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[whatwg] Some discrepencies and example remarks

From: Yuvalik Webdesign <postmaster@yuvalik.org>
Date: Mon, 12 Oct 2009 16:06:35 +0300
Message-ID: <001001ca4b3c$d49b9f10$7dd2dd30$@org>
> From: Ian Hickson 
> 
> > C) When talking about outline (in the context of sectioning) I gather
> we
> > are NOT talking about the DOM-tree, but about (a Table Of) Contents
> kind
> > of outline.
> 
> Right.
> 
> 
> > Does a generic page-header and footer (containing a site-wide logo,
> > style and navigation) belong in such an outline? If not, does this
> mean
> > it has to be enclosed in a separate SECTION element? Nothing about
> this
> > is made clear either in wording or examples.
> 
> I don't understand why this is a question. Why would it not belong in
> the
> outline?

Because of the fact the outline is a sort of TOC, and sometimes stuff that goes in a <header> doesn't belong in a TOC (since it is not content in the strictest sense of the word). But I think Tab Atkins answered this by giving me the advice not to over-think this too much. And he is probably right.


> > The spec is not very clear anywhere about styling practices (I know
> this
> > is CSS' job, but within HTML the mark-up should at least be
> mentioned).
> 
> Could you elaborate on what you had in mind? Note that default styles
> are
> listed in detail in their own section.

I know, but that was not what I had in mind. I wish there were some examples that showed the difference in mark-ups between using <section>, <article> etc. and <div>. Again, maybe I am trying too much here, but let me explain:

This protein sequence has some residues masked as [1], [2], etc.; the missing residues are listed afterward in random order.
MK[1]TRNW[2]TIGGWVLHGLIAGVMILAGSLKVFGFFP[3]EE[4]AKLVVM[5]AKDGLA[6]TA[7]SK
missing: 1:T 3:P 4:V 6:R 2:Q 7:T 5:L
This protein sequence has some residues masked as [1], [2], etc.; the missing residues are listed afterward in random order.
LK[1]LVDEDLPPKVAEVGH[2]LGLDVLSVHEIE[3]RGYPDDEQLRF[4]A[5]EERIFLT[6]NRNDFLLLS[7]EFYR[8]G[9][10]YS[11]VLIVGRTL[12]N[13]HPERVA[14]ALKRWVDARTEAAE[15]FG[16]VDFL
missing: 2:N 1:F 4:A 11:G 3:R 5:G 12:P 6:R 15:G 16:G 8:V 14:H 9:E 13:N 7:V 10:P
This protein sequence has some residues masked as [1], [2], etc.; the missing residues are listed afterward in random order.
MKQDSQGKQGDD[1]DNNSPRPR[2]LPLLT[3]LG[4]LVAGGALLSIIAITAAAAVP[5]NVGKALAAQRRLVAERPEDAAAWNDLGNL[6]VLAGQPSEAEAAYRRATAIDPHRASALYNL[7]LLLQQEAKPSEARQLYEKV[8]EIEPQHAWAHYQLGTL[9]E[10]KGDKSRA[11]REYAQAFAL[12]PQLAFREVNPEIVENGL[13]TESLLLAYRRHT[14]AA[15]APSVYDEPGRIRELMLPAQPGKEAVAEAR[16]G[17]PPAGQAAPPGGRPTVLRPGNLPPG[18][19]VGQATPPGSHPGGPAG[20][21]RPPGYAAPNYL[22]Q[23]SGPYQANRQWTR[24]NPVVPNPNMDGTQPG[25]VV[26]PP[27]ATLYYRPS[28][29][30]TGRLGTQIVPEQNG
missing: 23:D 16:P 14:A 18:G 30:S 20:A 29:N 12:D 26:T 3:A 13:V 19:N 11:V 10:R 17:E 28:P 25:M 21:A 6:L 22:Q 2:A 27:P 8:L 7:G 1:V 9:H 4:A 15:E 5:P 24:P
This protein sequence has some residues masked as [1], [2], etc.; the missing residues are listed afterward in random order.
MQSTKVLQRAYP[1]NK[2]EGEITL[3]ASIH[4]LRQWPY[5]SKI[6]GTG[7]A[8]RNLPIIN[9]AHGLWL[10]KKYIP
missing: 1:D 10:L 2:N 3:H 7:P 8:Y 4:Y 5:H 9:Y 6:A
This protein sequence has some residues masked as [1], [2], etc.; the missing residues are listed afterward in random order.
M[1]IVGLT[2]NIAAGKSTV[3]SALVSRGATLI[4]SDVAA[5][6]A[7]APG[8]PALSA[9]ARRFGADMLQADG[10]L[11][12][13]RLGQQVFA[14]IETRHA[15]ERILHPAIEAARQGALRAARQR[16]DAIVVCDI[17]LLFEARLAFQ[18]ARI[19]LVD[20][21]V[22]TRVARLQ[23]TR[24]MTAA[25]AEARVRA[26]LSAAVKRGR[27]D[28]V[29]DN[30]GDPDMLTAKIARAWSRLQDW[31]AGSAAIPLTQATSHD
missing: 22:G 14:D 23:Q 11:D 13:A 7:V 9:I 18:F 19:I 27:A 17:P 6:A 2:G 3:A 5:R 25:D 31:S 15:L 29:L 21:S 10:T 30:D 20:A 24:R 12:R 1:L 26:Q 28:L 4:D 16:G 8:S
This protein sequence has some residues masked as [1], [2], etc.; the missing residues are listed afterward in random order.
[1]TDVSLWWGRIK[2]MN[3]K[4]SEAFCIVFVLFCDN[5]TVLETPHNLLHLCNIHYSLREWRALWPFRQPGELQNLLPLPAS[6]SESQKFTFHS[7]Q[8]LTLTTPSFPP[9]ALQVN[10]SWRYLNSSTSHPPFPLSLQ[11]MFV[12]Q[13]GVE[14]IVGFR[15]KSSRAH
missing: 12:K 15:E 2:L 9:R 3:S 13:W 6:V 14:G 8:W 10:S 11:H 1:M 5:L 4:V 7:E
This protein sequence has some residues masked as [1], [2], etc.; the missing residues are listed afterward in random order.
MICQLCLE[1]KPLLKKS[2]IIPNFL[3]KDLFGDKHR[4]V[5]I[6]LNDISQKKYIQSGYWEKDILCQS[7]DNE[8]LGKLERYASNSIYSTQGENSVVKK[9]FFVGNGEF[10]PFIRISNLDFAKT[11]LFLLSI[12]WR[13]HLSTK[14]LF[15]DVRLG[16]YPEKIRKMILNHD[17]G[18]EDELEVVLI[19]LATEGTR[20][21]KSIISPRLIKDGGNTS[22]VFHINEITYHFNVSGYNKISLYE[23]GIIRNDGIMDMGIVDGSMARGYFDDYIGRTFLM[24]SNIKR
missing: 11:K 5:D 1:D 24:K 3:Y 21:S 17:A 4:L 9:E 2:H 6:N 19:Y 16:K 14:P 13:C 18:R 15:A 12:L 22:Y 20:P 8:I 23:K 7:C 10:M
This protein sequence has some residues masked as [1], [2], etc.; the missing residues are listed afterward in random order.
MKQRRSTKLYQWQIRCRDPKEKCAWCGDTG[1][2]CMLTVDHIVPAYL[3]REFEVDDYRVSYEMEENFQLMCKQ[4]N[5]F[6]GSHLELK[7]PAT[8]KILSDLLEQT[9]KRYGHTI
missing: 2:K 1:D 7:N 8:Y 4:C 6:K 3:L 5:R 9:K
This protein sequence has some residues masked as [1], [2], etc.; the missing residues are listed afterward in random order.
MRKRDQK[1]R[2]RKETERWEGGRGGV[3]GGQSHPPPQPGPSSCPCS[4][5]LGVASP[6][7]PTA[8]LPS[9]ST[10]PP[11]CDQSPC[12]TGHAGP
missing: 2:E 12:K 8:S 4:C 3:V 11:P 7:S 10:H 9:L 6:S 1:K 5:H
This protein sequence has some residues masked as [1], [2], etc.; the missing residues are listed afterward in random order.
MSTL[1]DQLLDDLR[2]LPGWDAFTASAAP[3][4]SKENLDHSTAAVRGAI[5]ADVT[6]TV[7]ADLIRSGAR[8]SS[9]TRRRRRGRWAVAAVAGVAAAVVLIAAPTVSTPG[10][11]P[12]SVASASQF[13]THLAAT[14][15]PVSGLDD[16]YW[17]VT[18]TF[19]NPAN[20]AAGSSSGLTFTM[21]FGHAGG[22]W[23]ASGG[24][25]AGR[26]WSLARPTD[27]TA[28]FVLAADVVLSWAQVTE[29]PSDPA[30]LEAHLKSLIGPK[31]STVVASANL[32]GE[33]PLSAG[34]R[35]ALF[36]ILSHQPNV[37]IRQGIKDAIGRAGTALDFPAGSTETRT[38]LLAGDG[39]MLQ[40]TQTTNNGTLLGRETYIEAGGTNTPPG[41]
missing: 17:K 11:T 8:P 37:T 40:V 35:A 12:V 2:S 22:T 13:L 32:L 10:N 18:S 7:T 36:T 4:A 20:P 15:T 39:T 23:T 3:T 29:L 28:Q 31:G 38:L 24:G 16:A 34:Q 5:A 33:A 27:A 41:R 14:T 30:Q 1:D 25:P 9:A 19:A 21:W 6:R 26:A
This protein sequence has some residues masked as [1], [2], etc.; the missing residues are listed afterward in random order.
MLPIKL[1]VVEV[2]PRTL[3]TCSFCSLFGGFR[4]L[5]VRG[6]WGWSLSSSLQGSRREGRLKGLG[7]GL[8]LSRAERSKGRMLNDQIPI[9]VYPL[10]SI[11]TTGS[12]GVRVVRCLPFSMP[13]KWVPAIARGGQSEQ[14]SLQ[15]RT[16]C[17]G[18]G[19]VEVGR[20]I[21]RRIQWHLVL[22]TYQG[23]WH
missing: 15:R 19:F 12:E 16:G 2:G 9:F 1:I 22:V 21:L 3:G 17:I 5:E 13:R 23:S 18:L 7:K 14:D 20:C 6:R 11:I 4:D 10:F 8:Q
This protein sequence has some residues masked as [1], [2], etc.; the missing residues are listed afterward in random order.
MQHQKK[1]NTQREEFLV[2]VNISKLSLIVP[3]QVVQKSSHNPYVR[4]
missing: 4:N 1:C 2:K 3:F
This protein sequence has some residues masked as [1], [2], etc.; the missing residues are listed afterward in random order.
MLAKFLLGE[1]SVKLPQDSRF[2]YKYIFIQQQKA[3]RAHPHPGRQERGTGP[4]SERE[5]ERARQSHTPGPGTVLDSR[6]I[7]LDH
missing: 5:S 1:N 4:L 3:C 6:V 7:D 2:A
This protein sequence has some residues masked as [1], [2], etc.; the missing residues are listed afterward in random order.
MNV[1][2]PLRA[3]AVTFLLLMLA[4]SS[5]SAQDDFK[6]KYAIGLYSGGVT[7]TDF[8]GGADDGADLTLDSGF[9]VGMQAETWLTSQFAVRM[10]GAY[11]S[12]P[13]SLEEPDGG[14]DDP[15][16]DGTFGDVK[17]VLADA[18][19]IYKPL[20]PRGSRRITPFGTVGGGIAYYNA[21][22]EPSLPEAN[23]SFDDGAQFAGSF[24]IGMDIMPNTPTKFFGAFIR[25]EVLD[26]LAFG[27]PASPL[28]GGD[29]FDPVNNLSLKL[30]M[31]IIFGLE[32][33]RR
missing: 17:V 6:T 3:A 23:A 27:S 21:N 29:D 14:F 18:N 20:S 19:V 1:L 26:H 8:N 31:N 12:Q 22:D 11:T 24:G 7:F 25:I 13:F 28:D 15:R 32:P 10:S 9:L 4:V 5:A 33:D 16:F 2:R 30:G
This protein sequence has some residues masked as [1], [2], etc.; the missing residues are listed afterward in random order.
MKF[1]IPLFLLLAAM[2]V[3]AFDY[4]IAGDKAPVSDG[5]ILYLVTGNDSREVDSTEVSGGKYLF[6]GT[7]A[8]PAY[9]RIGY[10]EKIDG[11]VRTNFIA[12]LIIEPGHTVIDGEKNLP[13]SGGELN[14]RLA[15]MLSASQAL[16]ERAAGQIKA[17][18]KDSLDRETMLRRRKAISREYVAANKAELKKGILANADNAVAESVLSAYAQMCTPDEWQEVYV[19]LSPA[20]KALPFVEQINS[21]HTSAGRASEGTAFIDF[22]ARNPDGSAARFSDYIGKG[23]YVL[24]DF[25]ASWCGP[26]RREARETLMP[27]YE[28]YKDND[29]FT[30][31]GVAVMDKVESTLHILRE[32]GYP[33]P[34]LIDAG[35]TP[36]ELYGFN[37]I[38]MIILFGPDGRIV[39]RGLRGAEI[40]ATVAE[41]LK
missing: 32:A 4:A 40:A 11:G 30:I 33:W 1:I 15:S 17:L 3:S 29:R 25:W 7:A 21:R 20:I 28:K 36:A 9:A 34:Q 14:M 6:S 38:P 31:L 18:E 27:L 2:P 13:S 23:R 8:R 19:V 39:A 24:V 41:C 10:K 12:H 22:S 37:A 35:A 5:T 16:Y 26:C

When starting a job you get content from the client (well, hopefully ;-) You start out by categorizing and sorting this content; this process can be an actual job you do, or something you do "subconsciously" while working at the site. In an ideal situation, it is easy to sort the content in two categories: content that belongs in the outline and pure lay-out. But sometimes this choice is not so black and white. In those cases, one designer may use a <div> while another may use a <section> or an <aside>. 
Now I am not saying the spec should educate on this (as it has been mentioned, this is a job for tutorial sites etc.), but what I am saying is that it may be prudent to use more complex examples in the spec that address the difference in when to use <section> etc. and when to use <div> to make the line less gray.


> 
> Please file specific bugs or send specific e-mails for each example you
> think should be reworked; there are over 300 examples in the spec and
> without knowing what is wrong with each one, if I just go through them
> all
> and change them, they're just going to go from one kind of bad example
> to
> another kind of bad example.

I'd be perfectly happy to provide you with some examples, but I hope you will give me some helpfull feedback if I make a mistake in them. I will rework the examples for sectioning elements. Is a time-frame of two weeks ok with you?

> 
> > Perhaps a small example, currently I am working on a site where
> content
> > which is generally regarded as a header, is placed as a sidebar on
> the
> > lower right of the page. It only contains a logo and a slideshow. Is
> > this a <header> or is this a <div>?
> 
> Can you provide the URI? I would be happy to take a look, and maybe
> base
> an example in the spec on this.
> 

As I am still working in the site it is local, so no URI. Also I am somewhat uncomfortable with sending you the source-code as it is rather messy right now (I had to rework the site as the client had some new ideas he wanted to try out).
I will try to include this code in the examples I will send.

Thanks for your answers,
Evert
Received on Monday, 12 October 2009 06:06:35 UTC

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